French President Sarkozy Vows to Get Tough on Rioters | Europe | News and current affairs from around the continent | DW | 28.11.2007

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French President Sarkozy Vows to Get Tough on Rioters

Visiting with police officers injured in riots, French President Nicolas Sarkozy said on Wednesday, Nov. 28, that he would pursue a tough line against protesters after days of violence in Paris suburbs.

French President Nicolas Sarkozy gesturing

French President Nicolas Sarkozy also took a hardline approach as interior minister

Youths in Paris suburbs and the southern city of Toulouse torched several cars and set trash cans on fire during a third night of violence late Tuesday. Officials reported, however, there were no major clashes between youths and police, who were out in large numbers.

On Wednesday, after returning to France from a trip to China, French President Nicolas Sarkozy visited a senior police officer being treated for serious injuries in a hospital in the Paris suburb of Eaubonne after he was attacked at the start of violence on Sunday.

Riot policemen came out in full force in Villiers-le-Bel Tuesday evening

Riot policemen came out in full force in Villiers-le-Bel Tuesday evening

"So that things are very clear: What has happened is absolutely unacceptable," Sarkozy said after meeting with the wounded police captain, according to the Associated Press.

He called the incident that triggered the violence -- the death of two teens on a motorbike Sunday in an accident with a police car in the Paris suburb of Villiers-le-Bel -- as "distressing," but also said that "shooting at police has no link to this incident."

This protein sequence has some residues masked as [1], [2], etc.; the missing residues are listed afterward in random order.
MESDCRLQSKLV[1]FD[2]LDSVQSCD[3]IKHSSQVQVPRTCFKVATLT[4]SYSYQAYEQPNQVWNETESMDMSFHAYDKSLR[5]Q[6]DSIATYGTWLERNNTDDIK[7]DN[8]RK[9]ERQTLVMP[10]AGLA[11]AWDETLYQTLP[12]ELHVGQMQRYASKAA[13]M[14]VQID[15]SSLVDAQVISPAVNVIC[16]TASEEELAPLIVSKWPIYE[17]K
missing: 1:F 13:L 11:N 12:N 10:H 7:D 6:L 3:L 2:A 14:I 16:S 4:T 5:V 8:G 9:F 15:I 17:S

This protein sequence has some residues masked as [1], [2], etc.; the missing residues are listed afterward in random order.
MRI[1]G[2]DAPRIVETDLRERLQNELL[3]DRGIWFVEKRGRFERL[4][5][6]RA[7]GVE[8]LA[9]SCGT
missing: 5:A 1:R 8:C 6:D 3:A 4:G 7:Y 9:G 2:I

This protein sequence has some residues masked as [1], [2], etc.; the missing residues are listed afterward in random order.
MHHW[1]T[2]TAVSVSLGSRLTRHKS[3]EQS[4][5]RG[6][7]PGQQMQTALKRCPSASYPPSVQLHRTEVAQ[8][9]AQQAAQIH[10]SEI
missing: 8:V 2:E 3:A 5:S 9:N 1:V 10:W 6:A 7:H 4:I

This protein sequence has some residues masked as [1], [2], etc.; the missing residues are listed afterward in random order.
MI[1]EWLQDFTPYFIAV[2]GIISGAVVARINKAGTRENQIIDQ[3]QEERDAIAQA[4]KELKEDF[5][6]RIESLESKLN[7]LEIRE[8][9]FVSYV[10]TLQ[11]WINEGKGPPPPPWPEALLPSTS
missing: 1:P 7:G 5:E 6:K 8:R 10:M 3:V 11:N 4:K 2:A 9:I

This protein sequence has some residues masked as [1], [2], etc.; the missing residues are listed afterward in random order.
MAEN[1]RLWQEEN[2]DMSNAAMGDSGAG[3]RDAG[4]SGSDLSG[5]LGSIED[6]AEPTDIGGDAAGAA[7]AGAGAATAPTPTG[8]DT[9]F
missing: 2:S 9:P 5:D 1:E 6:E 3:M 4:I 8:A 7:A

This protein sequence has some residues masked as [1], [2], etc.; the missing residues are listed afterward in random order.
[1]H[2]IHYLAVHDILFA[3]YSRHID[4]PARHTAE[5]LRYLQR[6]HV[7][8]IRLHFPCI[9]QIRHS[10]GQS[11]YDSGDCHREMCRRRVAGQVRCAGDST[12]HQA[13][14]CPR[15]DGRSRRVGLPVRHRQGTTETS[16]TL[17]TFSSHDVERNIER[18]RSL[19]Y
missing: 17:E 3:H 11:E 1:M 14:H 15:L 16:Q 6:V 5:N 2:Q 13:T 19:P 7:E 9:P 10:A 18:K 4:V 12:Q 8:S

Sarkozy also met with dead teens' families

Sarkozy also met on Wednesday with the parents of the two teenagers whose deaths set off the riots.

Some 800 police officers had been sent to the suburb and neighboring communities after more than 130 riot police were injured Sunday and Monday in clashes with groups of youths. The rioters hurled stones and Molotov cocktails and fired rifles at police.

Some 100 cars and around a dozen buildings were also set ablaze in the violence.

There were reports of scattered unrest in Villiers-le-Bel and nearby Goussaiville late Tuesday, as reported by the DPA news agency, with about 20 cars and numerous trash cans set on fire, but there were no clashes, nor reports of injuries. However, at least 18 people were arrested.

Taking the tough approach

Policeman holding a rifle in Paris suburb

France's government said it would fight rioters with might

Sarkozy has vowed to bring to justice rioters who had shot at police. He is known for his tough, law-and-order policies while interior minister during riots two years ago.

"We will find the shooters," he said, according to Reuters. "We will put in the necessary resources ... It is not something that we can tolerate, no matter how dramatic the deaths of these two youngsters on a motorbike may be.

"Those who take it upon themselves to shoot at police will find themselves in the Assizes Court," Sarkozy said, referring to France's criminal courts, before adding that shooting at police "has a name -- attempted murder."

Sarkozy is to hold crisis talks with ministers on Wednesday to try to find a way to stop the violence in the poor, ethnically diverse suburbs.

Violence reminiscent of 2005

Civil servants striking in Paris recently

Civil servants expressed their dissatisfaction during recent strikes

Residents in the suburbs have blamed Sarkozy for inflaming tensions with his tough line as interior minister during riots two years ago.

Many blame high unemployment, inadequate schools, poor relations with police, insufficient housing and new immigration laws have all contributed to the tensions, and have created a generation of frustrated youths living in rundown areas.

The current violence is reminiscent of the riots in 2005, when thousands of cars were torched after two teenagers were electrocuted in a power sub-station after hiding from police.

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